Mineral sunscreens sit on top of the skin’s surface, acting as a physical blocker by deflecting and scattering UV rays away from the skin like tiny mirrors. Because they block UV rays at the surface level, mineral sunscreens protect against both UVA and UVB rays.

Also, because mineral sunscreens create a physical barrier, they are effective as soon as they are applied, so there is no need to wait.

Dosage size is generous. The FDA testing for effectiveness is literally a large 1 oz dollop and you should use this amount, too. Many formulas are greaseless, have a dry finish and feel weightless on your skin even when liberally applied. I love these formulas.

This Is the only type of sunscreen my husband will wear.

Men, unlike women, don’t like to feel moisturized skin. Hydrated, yet lightweight in how it feels, is the only sunscreen I could gain daily compliance from my very fussy, lighter-skinned Asian husband.

And I am still fighting with him to use a therapeutic amount. You know that 1 oz size.

Conveniently or not so conveniently, mineral sunscreens tend to have a white-ish cast to them, even when micronized, and they can be visible on your skin. Bummer if you have darker skin. Also, because they sit on the skin’s surface, mineral sunscreens can be rubbed, sweated, or rinsed off easily, which makes frequent reapplication a necessity.

Mineral sunscreen is the hands-down favorite in Asian and this is part of the reason Koreans rampantly re-apply their sunscreen even right over their foundation every two hours. They know the protection is limited and what the time limit is: 2 Hours

And they’re all doing it, so no one stares in the bathroom at work.

They also must be applied liberally to ensure adequate protection. Because the nanoparticles in mineral sunscreens should not be inhaled, it is best to avoid spray and powder formulations to minimize lung exposure. Mineral sunscreens contain the active ingredients titanium dioxide and zinc dioxide or a combination of the two.

Sensitive Skins, reactive skins, people with auto-immune skin sensitivities, and those going through chemotherapy and radiation are best off with the mineral sunscreen. But even this formula should be from a specialized line specifically formulated for the least oxidative reactions while sitting on your skin.

  • Pros: full protection from UVA and UVB rays; effective immediately; will not clog pores, preferred type for sensitive, reactive or immune-compromsied skins like those going through chemotherapy or radiation.
  • Cons: frequent reapplication is needed; may leave a white cast on the skin; spray and loose powder formulations should be avoided

Chemical Sunscreens

Chemical sunscreens are absorbed into your skin and sit in the deeper layers. They absorb UV rays and change them into heat, then release the heat from the skin.

Since UV rays must penetrate the skin to reach these chemicals, chemical sunscreens may not protect against all UVA rays, which still causes damage to the deeper layers of the skin.

Because chemical sunscreens take about 20 minutes to be effective, planning is required.

Also, direct sunlight causes the chemicals to be used up more quickly, so re-application must be more frequent when you are in direct sunlight.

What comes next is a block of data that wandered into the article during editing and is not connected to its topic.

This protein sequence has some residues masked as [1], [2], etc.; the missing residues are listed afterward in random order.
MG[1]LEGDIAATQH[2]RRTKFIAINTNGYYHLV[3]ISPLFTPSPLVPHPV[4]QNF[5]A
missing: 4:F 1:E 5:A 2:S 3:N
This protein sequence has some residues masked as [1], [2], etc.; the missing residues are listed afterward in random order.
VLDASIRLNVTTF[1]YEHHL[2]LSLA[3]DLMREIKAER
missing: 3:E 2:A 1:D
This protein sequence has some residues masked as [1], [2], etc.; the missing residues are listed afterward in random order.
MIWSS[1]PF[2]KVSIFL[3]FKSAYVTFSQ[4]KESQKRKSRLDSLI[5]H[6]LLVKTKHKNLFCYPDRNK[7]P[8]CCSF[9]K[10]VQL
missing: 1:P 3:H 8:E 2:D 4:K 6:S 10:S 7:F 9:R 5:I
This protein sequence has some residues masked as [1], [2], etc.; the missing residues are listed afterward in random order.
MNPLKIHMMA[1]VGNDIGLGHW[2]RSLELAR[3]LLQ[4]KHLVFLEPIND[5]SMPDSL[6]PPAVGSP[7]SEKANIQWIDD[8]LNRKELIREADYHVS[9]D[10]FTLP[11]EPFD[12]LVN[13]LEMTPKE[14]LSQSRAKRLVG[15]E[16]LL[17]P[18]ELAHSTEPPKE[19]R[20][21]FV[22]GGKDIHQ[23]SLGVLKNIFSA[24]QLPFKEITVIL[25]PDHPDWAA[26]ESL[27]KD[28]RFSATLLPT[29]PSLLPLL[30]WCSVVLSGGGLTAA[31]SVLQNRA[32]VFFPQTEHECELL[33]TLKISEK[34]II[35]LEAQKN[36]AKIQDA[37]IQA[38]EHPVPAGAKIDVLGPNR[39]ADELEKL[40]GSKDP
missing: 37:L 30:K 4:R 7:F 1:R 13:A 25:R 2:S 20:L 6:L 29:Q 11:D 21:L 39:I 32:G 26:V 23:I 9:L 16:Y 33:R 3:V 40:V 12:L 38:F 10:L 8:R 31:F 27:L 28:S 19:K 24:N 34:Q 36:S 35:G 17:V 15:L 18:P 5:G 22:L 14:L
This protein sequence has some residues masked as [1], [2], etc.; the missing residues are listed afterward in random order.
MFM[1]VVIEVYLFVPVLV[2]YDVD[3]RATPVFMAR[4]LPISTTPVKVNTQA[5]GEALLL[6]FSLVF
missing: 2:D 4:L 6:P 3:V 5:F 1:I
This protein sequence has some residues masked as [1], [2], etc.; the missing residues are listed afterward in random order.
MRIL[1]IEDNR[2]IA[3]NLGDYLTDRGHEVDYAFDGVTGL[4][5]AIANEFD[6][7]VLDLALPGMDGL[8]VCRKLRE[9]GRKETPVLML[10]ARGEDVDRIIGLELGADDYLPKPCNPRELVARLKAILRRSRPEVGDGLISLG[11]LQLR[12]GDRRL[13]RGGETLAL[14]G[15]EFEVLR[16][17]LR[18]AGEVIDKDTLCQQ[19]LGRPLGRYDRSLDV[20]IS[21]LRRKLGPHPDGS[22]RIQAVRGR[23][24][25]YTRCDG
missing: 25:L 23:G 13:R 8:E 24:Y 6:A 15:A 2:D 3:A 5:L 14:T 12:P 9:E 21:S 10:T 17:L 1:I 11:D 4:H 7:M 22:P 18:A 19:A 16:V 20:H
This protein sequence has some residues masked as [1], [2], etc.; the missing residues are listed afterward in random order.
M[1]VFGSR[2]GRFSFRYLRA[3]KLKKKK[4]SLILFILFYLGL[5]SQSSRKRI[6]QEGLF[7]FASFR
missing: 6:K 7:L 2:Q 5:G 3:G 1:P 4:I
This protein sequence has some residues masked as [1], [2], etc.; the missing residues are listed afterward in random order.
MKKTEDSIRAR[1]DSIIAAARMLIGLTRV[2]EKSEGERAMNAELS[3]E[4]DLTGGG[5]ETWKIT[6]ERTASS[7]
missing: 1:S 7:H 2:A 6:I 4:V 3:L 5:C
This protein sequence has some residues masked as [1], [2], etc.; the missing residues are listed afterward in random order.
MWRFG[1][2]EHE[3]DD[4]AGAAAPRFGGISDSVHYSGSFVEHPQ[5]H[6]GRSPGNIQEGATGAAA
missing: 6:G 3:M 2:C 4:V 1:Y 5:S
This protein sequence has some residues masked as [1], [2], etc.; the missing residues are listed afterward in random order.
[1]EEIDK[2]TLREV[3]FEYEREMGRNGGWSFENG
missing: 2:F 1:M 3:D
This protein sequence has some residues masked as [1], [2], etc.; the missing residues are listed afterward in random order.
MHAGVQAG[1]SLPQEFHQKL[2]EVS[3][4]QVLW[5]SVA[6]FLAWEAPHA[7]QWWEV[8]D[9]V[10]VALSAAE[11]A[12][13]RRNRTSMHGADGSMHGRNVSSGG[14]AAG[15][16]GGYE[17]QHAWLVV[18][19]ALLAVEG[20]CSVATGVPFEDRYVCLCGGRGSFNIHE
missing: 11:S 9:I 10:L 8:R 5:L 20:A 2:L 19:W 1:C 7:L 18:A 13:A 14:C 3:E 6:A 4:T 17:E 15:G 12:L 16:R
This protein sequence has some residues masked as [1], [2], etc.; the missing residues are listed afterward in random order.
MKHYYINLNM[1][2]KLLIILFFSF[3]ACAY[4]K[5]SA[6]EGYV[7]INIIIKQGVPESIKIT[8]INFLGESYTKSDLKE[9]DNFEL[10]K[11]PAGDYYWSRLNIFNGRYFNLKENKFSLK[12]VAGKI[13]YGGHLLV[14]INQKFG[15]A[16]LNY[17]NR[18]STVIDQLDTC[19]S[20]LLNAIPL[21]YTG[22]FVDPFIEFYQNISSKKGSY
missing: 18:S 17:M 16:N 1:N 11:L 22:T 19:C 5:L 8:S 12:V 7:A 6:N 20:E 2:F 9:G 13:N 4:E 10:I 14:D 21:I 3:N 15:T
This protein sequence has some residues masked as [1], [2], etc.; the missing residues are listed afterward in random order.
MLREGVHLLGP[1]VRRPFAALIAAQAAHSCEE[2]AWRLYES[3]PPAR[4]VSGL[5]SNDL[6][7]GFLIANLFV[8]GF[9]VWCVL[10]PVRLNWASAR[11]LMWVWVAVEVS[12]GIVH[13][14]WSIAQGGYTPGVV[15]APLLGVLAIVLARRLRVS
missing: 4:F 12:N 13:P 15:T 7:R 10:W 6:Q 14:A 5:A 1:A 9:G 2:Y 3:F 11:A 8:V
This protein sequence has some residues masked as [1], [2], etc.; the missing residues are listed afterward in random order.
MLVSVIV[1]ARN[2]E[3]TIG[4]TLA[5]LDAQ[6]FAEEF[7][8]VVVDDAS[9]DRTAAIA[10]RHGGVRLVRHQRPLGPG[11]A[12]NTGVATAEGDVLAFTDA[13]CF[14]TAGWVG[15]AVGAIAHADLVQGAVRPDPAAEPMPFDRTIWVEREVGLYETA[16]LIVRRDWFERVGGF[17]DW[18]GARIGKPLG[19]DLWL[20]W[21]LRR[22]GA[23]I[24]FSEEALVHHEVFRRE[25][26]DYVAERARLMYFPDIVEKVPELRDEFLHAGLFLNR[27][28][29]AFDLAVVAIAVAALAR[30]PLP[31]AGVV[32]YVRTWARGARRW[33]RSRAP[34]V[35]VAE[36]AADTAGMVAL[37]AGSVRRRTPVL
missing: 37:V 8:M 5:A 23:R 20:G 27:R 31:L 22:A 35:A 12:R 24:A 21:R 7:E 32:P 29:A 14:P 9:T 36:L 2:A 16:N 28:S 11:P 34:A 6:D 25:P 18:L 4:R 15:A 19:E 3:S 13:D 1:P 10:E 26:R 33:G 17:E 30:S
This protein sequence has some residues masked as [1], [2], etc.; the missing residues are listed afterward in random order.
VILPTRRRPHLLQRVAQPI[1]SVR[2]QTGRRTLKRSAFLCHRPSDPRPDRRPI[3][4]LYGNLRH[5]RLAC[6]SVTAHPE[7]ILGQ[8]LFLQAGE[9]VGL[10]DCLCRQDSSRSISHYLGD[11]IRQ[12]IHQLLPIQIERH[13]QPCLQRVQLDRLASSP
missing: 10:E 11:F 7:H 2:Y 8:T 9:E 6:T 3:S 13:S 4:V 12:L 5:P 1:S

Does this sound familiar?

And the heat-releasing nature of chemical sunscreens can be problematic for sensitive and rosacea-prone skin, as well as for individuals with hyperpigmentation.

In fact, many sensitive-skinned individuals cannot wear chemical sunscreen because of this very chemical reaction from the sunlight degrading the sunscreen.

The heated skin can cause an increase in existing brown spots. Darker skins are way too familiar with this vicious cycle. Chemical sunscreens can also clog pores and can be problematic for acne-prone skin.

Lastly, chemical sunscreens contain oxybenzone, avobenzone, octinoxate, octocrylene, octisalate, homosalate, or combinations thereof.  Avoid these if you can as they are not good being absorbed into the waters of the reefs of the ocean and they're not good being absorbed into your skin.

  • Pros: less product is needed per application to offer protection; thinner and easier to spread on the skin; applies invisibly
  • Cons: allows some UVA exposure; requires time to be effective; can exacerbate acne, rosacea, and hyperpigmentation; frequent application required

The Problem with Chemical Sunscreens...

Yes, you heard correctly, active sunscreen chemicals have been found to be absorbed into the skins of users.

Earlier this year, the FDA proposed a rule for over-the-counter sunscreen products that would require any active ingredient absorbed into the bloodstream at concentrations over 0.5 ng/mL to undergo toxicology testing, including carcinogenicity, developmental, and reproductive studies.

FDA researchers report that multiple active ingredients found in sunscreens find their way into the bloodstream and recommend toxicology testing to investigate the clinical significance of these findings.

A recent study investigated the plasma concentration of sunscreen active ingredients after application in maximal use conditions.1 In the study, 24 healthy volunteers applied one of four sunscreens on 75 percent of their skin, four times daily for four days. Four active ingredients were measured for blood concentration: avobenzone, oxybenzone, octocrylene, and ecamsule.

All four ingredients exceeded the 0.5 ng/mL threshold limit after just one day of use.

In some formulations, oxybenzone maximum plasma levels were recorded at concentrations over 200 ng/mL.